The right people abound everywhere in Nigeria. He must look at their credentials to know those that can deliver. If you did not perform years ago, then you are not likely to deliver now. We are not going to be preaching its all PDP affair, even though I’m a strong member of PDP. This is a Nigerian project. We must get this nation state called Nigeria moving again. We need to also prune down the number of political parties we have.
Take a look at what happened recently, about 40 political parties went ahead to endorse Jonathan as their presidential candidate. That is making nonsense of the art of politics.
The action means that they actually had nothing to offer and they didn’t want to get involved. If we must continue in this race, we must look at those parties that have gotten some kind of representation at the various levels of government to justify their existence. Why would you exist if you have nothing to show for it? It is about existence and performance. If you’ve not performed, how do you justify your existence?
What kind of government are you expecting the president to form? Are you in support of a coalition government or government of national unity?
When you talk about Government of National Unity, to me, it has certain connotations that sometimes do not get the job done.
President Jonathan being a well educated man, I expect him to understand that this time around, Nigeria as a country, needs the best hands to get the work done. Good people are not necessarily found in one political party. Look at the entire country as a constituency, go around and look for the people to get the job done.
For the benefit of all Nigerians, we must use the right pegs in the right holes. Even if it means having to go abroad because we have excellent materials outside the PDP and Nigeria as a whole and beyond. Once we can identify them, wherever they are, they can come back here and be of use to us. We should not shy away from doing that.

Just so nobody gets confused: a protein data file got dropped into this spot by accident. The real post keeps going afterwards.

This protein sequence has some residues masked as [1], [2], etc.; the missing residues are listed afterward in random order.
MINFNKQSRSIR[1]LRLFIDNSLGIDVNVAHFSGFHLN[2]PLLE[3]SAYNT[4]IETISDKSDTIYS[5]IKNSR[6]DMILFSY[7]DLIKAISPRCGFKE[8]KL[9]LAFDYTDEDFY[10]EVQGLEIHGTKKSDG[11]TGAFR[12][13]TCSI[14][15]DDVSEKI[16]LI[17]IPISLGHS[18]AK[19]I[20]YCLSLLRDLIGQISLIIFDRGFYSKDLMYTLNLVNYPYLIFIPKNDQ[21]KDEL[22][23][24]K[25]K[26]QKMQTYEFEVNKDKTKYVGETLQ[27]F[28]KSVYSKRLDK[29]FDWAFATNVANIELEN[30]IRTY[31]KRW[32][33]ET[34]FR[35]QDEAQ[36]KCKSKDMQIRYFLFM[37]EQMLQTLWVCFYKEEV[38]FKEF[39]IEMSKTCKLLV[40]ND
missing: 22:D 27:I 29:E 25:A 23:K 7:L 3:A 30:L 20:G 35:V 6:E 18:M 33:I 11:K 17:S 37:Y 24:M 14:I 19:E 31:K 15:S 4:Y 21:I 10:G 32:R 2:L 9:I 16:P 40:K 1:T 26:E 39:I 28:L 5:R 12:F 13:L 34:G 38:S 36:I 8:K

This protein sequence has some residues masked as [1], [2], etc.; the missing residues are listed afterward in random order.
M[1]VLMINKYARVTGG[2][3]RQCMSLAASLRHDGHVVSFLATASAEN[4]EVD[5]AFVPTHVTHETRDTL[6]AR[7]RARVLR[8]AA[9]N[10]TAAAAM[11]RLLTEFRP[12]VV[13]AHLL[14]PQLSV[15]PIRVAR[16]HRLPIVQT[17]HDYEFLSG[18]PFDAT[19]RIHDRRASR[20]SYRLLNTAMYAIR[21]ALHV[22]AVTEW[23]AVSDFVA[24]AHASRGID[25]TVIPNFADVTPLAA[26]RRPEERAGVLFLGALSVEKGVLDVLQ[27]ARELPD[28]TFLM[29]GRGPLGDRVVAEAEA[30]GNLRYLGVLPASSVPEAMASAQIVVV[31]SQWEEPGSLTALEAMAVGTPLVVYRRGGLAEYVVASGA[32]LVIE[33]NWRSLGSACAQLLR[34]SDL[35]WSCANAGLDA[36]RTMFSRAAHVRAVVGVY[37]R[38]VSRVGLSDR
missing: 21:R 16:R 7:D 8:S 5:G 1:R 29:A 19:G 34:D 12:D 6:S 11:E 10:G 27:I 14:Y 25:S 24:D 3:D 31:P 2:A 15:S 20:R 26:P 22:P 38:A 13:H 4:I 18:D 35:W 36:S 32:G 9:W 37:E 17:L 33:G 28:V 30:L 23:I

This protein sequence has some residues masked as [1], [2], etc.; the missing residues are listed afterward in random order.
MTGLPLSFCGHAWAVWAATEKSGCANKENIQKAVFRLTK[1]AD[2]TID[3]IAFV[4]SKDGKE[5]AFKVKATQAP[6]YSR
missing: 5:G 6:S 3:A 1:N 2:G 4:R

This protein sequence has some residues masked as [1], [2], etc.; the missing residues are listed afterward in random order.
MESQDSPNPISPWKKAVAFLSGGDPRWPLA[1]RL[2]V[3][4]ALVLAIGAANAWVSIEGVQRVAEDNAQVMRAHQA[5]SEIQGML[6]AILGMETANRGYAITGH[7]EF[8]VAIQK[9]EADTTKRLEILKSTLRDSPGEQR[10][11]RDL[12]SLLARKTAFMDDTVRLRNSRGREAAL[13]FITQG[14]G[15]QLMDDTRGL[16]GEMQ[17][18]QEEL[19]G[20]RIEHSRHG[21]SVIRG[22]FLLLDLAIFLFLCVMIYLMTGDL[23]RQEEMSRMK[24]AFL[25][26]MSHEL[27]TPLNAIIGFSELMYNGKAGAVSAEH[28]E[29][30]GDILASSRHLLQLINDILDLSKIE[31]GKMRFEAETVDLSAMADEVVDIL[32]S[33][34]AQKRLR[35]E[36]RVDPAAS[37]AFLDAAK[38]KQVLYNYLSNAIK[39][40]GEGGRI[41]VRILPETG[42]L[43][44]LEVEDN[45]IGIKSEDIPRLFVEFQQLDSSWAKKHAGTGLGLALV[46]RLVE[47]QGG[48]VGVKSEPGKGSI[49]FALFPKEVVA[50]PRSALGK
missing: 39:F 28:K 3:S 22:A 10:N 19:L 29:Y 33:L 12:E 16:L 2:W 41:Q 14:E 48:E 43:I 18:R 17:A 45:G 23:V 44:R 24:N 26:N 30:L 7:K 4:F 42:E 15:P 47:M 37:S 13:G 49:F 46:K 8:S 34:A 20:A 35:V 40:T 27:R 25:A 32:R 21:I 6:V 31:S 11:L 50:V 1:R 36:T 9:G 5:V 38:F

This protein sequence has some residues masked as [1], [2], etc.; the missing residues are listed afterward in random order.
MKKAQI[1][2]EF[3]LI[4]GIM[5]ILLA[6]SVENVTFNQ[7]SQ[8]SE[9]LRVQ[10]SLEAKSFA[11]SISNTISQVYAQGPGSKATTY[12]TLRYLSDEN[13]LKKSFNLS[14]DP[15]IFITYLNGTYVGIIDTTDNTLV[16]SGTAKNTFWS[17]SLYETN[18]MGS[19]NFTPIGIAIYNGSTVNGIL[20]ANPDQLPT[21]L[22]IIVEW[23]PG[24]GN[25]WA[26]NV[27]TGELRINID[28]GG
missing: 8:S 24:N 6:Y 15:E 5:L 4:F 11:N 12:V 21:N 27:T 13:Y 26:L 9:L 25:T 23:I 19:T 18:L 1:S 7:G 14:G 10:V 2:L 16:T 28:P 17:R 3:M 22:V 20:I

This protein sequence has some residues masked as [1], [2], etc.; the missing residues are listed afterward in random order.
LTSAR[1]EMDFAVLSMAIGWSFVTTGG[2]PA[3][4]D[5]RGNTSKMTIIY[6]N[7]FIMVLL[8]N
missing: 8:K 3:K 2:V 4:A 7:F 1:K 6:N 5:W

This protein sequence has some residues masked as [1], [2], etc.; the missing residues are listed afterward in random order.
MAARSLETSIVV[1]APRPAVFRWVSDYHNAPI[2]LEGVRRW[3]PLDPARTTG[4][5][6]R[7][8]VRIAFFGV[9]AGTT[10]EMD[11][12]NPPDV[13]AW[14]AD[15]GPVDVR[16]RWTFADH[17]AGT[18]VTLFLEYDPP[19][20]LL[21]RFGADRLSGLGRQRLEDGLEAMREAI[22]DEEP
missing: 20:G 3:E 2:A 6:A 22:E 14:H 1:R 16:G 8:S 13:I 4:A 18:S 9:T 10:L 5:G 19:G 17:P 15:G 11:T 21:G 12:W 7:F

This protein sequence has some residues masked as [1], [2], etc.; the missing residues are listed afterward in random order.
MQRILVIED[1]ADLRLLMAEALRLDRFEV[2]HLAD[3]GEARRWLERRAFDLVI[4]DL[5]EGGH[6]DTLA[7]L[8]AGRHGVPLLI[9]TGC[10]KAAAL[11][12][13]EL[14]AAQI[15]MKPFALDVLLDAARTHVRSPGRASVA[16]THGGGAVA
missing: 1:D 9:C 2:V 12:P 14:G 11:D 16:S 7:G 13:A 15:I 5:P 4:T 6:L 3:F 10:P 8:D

You seem to back scrapping of parties. Don’t you think it is against the dictates of the constitution even though the Electoral ACT 2010 backs it?
Sometimes you will want to look at the adage which says that too many cooks spoil the broth. There has to be a way of pruning down 64 political parties at this stage of our political development. As a matter of fact, it creates more and unnecessary work for INEC and security agencies and anything that has to do with credible elections in Nigeria. I’m not in support of one party state or two party system but there has to be a way of discouraging this kind of surge in political parties.
You are a leader of PDP in Anambra and in the last election, the PDP did not perform in the state. Why is that so?
The PDP in Anambra State has been plagued by internal problems for several years now. In this civilian dispensation, Anambra State was entirely a PDP state and in fact remains a PDP state. The problem besetting PDP in Anambra today is internal democracy. Anambra is a very solid PDP state.
I’m not going to keep saying this as a mere word of mouth, we have to go back and do the right thing. There has to be a PDP executive in Anambra State that is without question the state executive, no aberration of any sort, and no factionalisation of any sort irrespective of who the members of the exco’s are. This is the time to start rebuilding the party in Anambra State.
What’s the way forward for this country?
The way forward is to ensure that within the shortest possible time, the issue of energy will be solved and permanently solved not in any half measure. We must look at housing. Nigerians are in dire need of housing. There is no reason why Nigeria, as large and as viable as our God given land is we are not able to feed ourselves. We must pay attention to agriculture but the starting point must be energy.
Energy is not a cash and carry kind of development. It takes time. But I’m beginning to see the efforts that are being put in place and we must not derail so that other things can be added on it and people will begin to sleep better.
A well rested mind does not have room to cause havoc. It also does a lot for security when the whole place is illuminated.